Ukraine passes crypto law based on FATF guidelines according to a report by Cointelegraph. The law makes KYC mandatory and introduces other features to counter the possible use of cryptocurrencies to evade anti-money laundering processes.
On Dec. 6, the Rada, Ukraine’s legislative body, published a final version of the law that considers virtual assets to be a store of wealth, while also recognizing its potential use in financial crimes, such as money laundering, fraud, and the financing of terrorists.
The new law includes some guidelines on how the government intends to monitor and regulate the trading of cryptocurrencies. One of the guidelines focuses on individual crypto transactions worth less than 30,000 hriven ($1,300), from which the government will only collect the public key of the sender for the purpose of financial monitoring.
However, once the transaction exceeds that amount, the government will apply verification to both sender and receiver. The process will include identity verification, as well as the verification of the nature of the business relationship.
For VASP’s the threshold sits above the 40,000 hryvnya ($1,600) price level. In that case VASP’s should provide the authorities with information when traders are registered in jurisdictions that do not comply with anti-money laundering recommendations, when traders are family members, when traders are foreigners, and when cash transactions occur. Ukraine passes crypto law to ensure anti-money laundering guidelines.
Telegram advisor may have to testify
The US Securities and Exchange Commission is pushing the UK court system to get Telegram’s former chief investment advisor John Hyman to testify in the case over the firm’s Grams tokens offering. The SEC’s request was revealed by documents filed by the regulator with the U.S. District Court for the Southern District of New York yesterday.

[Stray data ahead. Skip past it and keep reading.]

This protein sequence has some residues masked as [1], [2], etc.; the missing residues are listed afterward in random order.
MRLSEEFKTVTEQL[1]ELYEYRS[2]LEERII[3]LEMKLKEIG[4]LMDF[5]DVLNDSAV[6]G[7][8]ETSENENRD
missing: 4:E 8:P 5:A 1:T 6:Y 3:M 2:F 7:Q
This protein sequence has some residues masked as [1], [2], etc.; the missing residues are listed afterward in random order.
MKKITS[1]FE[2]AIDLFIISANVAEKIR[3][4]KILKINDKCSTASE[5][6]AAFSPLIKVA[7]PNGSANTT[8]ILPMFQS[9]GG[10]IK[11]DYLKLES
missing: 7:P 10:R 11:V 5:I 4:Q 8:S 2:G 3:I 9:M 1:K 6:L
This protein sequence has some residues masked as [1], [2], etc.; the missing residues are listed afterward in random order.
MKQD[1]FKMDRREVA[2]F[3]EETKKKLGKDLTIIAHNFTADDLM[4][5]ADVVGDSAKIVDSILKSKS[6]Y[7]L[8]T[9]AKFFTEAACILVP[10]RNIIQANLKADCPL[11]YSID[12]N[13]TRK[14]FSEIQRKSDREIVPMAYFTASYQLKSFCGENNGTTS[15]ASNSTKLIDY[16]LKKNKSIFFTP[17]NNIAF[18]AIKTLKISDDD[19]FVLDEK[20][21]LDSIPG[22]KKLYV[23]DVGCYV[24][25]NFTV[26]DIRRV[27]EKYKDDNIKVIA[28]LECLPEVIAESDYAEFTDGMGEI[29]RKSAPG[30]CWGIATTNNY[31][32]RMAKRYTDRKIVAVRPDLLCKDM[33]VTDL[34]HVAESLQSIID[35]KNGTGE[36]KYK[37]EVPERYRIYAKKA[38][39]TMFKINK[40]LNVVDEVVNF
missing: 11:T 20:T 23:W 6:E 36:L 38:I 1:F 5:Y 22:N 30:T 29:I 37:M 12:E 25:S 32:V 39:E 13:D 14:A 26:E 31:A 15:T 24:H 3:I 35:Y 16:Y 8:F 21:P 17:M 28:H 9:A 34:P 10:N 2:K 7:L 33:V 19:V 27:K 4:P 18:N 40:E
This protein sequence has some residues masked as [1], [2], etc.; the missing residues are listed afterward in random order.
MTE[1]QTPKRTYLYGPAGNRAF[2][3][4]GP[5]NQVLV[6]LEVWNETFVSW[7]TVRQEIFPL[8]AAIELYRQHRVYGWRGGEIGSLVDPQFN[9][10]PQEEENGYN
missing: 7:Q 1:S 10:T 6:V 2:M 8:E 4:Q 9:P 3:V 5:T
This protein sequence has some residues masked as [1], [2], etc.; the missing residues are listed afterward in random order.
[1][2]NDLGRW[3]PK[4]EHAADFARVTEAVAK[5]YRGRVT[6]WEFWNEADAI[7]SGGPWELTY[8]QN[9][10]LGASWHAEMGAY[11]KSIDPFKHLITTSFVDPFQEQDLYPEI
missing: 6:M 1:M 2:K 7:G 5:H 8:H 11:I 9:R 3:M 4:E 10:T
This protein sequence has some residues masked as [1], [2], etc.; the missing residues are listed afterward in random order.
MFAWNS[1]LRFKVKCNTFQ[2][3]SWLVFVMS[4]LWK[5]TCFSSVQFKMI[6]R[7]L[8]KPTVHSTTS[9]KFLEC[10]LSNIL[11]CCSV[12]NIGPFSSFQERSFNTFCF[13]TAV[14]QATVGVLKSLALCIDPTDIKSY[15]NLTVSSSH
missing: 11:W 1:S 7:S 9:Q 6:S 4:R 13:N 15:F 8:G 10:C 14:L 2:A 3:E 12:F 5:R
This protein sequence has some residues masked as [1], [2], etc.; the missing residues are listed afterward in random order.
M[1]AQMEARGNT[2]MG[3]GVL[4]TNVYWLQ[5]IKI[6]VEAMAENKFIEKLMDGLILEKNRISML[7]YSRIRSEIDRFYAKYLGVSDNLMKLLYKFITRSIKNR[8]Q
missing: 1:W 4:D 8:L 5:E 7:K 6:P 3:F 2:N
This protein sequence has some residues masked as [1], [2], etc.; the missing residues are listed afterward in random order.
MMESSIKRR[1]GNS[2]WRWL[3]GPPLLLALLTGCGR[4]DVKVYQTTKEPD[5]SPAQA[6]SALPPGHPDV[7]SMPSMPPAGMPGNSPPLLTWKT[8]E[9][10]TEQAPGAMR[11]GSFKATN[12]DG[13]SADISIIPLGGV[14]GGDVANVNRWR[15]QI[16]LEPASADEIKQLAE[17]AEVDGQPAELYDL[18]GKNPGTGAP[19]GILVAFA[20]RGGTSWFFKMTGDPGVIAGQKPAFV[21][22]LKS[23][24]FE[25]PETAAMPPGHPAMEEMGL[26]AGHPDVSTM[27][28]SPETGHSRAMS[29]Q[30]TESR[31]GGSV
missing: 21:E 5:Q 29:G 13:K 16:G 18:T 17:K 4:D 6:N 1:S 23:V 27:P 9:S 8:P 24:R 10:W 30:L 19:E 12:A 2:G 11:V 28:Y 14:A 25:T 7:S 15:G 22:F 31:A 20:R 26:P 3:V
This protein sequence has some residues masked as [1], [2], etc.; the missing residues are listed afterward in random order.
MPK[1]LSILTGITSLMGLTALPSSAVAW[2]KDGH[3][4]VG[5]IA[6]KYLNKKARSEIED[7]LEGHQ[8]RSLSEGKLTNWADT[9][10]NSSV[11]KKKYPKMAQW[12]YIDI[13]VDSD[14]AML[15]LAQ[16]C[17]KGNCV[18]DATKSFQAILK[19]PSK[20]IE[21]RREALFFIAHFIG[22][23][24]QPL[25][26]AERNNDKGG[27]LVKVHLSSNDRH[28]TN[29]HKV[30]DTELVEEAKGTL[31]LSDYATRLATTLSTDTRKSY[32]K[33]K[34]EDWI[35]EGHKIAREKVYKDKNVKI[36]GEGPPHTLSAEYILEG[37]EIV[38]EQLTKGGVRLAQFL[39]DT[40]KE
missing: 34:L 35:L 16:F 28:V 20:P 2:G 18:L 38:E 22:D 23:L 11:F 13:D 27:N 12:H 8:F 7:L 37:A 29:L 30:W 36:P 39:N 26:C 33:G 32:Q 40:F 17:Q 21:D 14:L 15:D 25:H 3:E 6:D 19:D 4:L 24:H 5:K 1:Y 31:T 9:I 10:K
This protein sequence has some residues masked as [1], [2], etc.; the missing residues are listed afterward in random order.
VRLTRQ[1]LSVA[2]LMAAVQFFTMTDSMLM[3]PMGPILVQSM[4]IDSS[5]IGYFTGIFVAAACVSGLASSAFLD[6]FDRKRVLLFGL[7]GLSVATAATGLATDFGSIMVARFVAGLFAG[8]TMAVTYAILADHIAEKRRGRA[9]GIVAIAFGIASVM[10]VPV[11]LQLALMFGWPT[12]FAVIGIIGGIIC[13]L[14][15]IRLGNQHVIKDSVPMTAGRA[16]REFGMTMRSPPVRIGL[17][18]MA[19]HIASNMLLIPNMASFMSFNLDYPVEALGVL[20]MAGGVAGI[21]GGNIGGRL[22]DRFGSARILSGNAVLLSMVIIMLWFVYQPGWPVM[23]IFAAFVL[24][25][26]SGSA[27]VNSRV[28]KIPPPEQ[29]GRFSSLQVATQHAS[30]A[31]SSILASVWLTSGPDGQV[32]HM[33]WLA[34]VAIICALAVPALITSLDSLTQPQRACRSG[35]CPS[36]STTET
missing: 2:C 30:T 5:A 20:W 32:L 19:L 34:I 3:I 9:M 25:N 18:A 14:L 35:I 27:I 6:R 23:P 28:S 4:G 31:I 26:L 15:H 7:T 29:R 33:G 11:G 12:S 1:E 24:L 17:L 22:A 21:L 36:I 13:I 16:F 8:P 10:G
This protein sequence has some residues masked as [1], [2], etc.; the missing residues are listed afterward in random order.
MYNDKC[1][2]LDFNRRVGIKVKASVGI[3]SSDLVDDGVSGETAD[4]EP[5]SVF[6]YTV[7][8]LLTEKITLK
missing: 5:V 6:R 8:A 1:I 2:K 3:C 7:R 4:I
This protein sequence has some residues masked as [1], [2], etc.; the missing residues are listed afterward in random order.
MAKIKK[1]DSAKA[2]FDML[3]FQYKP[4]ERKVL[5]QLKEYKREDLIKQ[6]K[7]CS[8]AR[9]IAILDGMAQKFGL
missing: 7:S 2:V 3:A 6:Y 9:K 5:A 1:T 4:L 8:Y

Telegram has locked horns with the SEC because their GRAM Initial Token Offering was not registered correctly. Telegram claims that the allegations against them was false.
SEC is convinced that Telegram’s Grams tokens are unregistered securities. According to the regulator, Telegram claimed that its Grams Purchase Agreements but did not claim the same about the actual tokens. Furthermore, “in any event, the exemption from registration under Regulation D is not available to Telegram.”
Per the filing, the SEC is looking to obtain Hyman’s testimony because of his involvement in Telegram’s fundraising efforts. He reportedly communicated with “over a dozen” investors of the firm’s Telegram Open Network (TON). According to the documents, Telegram CEO Pavel Durov defined him in January last year as the person who “runs the distribution of Grams.”
The U.S. regulator requested the U.K.’s authorities to issue a Letter of Request for Hyman’s deposition, given that he is a United Kingdom’s citizen and resides there. According to the filing, the SEC attorney previously contacted Hyman’s counsel and Hyman agreed to appear for a voluntary deposition.
Still, later Hyman’s counsel allegedly “refused to return multiple phone calls and emails regarding Mr. Hyman’s deposition.” Other than his testimony, the SEC is also looking to obtain copies of Hyman’s written communications with Telegram’s leadership and investors, documents about his employment at Telegram and his own investment in grams.
As Cointelegraph reported at the end of November, a United States federal judge has preserved the SEC’s move to strike Telegram’s defence “for vagueness/lack of notice.”